By Michael Every of Rabobank
Put and Call of Cthulhu options
“Nor is it to be thought...that man is either the oldest or the last of earth’s masters, or that the common bulk of life and substances walks alone. The Old Ones were, the Old Ones are, and the Old Ones shall be. Not in the spaces we know, but between them….Their hand is at your throats, yet ye see Them not; and Their habitation is even one with your guarded threshold….Man rules now where They ruled once; They shall soon rule where man rules now. After summer is winter, and after winter summer. They wait patient and potent, for here shall They reign again.” - H.P. Lovecraft, The Dulwich Horror
Yesterday was a terrifying day. Even market mania could not compete with the evil spirits that gripped them. US stocks started up but closed down, the S&P sitting at a key moving average; so did key bond yields, with a pronounced curve flattening, US 2s down 6bp peak to trough and US 10s down 10bp to 1.40%; so did energy; and so did basically everything. The Russell up 2%+ intraday but finished the day down over 2%, only the 9th time in history it has done that.
The ostensible reason for the terror was the new Covid variant, Omicron, being found in the US. Despite the fact this was inevitable given the recent pick up in global travel and cases elsewhere, the NecronOmicron was taken as being as evil a portent as the horror book ‘The Necronomicon’ created by H.P. Lovecraft a century ago.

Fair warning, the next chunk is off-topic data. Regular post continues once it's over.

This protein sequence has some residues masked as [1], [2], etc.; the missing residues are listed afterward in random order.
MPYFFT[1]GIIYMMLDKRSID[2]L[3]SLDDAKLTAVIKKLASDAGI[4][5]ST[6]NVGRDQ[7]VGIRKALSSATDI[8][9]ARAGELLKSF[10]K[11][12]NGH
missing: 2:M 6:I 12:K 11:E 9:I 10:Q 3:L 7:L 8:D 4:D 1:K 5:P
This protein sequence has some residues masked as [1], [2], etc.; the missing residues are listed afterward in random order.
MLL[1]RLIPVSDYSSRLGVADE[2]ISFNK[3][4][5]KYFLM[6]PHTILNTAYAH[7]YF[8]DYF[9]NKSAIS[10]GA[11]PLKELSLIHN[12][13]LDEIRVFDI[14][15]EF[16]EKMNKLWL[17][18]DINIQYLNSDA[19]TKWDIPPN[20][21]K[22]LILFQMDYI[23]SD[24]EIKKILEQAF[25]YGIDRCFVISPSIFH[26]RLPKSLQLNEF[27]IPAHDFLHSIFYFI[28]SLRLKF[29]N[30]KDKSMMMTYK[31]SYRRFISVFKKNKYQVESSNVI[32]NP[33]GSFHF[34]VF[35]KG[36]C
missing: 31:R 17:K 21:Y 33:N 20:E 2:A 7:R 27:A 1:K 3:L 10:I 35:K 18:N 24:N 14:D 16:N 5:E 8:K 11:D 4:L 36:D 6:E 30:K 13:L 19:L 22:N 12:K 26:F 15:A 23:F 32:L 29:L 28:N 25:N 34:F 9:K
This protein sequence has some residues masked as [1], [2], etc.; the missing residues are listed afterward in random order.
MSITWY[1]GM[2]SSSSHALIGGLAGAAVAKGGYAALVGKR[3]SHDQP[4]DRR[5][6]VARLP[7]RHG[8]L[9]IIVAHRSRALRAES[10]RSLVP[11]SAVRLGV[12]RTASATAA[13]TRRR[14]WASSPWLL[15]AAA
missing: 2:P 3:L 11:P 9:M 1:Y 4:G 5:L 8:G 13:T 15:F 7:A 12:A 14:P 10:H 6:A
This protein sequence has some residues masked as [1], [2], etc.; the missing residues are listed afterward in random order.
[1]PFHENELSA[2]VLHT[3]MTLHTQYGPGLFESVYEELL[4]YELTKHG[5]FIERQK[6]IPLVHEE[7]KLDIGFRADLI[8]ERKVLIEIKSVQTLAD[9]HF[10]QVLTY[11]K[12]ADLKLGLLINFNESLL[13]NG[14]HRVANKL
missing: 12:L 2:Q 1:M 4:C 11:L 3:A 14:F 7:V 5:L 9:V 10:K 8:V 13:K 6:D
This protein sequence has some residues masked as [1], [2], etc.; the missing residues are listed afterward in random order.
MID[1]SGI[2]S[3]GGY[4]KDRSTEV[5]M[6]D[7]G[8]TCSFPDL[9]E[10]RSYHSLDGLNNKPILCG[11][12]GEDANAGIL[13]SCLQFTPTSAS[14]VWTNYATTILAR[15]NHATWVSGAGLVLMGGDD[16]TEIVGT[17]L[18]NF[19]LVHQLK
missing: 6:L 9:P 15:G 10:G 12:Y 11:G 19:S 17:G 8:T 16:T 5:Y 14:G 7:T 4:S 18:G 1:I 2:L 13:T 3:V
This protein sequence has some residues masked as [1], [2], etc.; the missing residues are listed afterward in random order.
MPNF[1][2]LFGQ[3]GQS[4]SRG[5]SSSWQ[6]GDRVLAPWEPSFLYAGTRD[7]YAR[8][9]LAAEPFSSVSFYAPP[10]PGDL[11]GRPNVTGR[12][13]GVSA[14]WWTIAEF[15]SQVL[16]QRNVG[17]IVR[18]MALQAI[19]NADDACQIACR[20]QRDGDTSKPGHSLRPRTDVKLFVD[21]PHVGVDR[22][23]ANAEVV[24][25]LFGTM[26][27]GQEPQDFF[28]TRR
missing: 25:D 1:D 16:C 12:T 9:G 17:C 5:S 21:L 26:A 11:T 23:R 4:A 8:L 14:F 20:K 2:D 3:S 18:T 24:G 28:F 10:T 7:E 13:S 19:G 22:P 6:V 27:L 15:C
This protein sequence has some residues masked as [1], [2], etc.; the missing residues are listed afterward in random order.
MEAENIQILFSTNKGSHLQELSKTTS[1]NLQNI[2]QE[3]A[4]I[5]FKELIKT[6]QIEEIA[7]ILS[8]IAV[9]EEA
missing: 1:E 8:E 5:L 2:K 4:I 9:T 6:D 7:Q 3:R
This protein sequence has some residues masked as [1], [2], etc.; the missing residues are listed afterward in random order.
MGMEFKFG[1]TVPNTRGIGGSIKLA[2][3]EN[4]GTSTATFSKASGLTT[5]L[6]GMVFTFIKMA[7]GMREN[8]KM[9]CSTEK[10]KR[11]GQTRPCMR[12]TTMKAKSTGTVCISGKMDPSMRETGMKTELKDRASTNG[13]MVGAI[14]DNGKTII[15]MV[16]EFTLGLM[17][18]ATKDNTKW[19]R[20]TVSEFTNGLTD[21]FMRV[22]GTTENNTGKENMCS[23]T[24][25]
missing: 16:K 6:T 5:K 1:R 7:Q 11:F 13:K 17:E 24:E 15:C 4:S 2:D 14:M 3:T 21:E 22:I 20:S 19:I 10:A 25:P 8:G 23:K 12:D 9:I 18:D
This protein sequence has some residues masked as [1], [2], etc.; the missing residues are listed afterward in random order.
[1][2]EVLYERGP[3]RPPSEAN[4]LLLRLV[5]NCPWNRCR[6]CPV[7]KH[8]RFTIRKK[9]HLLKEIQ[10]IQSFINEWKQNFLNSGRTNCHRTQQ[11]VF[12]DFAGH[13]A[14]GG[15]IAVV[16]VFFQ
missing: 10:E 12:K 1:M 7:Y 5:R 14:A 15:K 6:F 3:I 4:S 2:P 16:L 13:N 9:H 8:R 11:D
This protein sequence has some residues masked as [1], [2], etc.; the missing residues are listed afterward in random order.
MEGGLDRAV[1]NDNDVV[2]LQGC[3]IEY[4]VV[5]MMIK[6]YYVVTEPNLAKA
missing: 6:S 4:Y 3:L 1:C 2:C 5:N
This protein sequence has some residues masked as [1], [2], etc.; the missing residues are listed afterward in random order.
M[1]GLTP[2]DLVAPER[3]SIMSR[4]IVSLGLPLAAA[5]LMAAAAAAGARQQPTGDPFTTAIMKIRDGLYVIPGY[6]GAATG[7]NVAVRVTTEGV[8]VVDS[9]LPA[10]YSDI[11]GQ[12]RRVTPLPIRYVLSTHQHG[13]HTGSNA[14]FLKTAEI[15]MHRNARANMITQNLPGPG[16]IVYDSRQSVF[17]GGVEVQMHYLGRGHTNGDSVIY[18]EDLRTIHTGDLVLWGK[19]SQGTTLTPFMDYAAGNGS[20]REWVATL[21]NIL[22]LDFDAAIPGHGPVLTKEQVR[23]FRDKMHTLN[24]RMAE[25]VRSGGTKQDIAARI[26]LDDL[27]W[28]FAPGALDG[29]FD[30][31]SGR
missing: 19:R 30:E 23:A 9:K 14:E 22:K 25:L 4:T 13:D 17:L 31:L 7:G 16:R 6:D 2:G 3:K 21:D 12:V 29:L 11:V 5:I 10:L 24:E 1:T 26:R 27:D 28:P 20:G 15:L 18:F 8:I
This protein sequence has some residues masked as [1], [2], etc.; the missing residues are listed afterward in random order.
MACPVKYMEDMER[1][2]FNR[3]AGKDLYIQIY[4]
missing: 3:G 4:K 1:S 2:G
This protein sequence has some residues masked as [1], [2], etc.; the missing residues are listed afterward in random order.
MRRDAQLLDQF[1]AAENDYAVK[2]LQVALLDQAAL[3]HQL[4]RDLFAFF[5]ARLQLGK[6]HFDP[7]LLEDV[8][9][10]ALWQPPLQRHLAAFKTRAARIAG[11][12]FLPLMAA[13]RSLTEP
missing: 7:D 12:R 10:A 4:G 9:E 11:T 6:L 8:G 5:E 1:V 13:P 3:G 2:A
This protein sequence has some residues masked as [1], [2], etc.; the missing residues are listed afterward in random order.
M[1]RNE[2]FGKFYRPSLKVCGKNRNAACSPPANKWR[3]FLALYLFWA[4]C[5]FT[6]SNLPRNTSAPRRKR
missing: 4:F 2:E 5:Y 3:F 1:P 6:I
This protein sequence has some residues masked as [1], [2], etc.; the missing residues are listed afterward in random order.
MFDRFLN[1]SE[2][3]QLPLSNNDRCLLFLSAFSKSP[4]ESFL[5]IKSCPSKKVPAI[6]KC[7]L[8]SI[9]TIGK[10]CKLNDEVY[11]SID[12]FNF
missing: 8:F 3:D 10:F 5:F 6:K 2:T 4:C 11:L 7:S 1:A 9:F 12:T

Which is odd, because while there are genuine reasons to be deeply fearful of a virus variant that could underline what some sceptics have been warning about since day one --that, in a worst case, mutations might outrun vaccines, keeping us trapped in our present insanity forever-- there is also a possibility Omicron is highly transmissible AND mild, which is exactly what one would *want* to see in order to defeat this biological foe. The scientific jury is still out on that one, but for once there is at least some logical reason to travel in hope.
Yet there was reason to fear other Old Ones: inflation and central-bank policy errors. Indeed, as The Hill states, ‘Powell, Yellen say they underestimated inflation and supply snarls’ in testimony to Congress. Of course, the message from Yellen was still that fiscal stimulus must proceed anyway, and was only a small driver of inflationary pressures, and all the proposed fiscal spending was inflation neutral(!) because it was revenue neutral(!)…because there are no differences in marginal propensities to consumer between rich and poor(?!); but Powell did not walk back the hawkishness he showed earlier this week when given the opportunity to do so. The horror!
Yes, Omicron could complicate re-opening the US economy, and is already disrupting supply chains in Asia again. It will of course be used as an argument for more stimulus ahead if so – on top of the same fractured supply chains that helped drive inflation so high in the first place. So, while markets might like the idea of said stimulus, they won’t like the inflation that will come with it. After all, even the Beige Book just noted: “Prices rose at a moderate to robust pace, with price hikes widespread across sectors of the economy,” without saying “But lumber! But used cars!”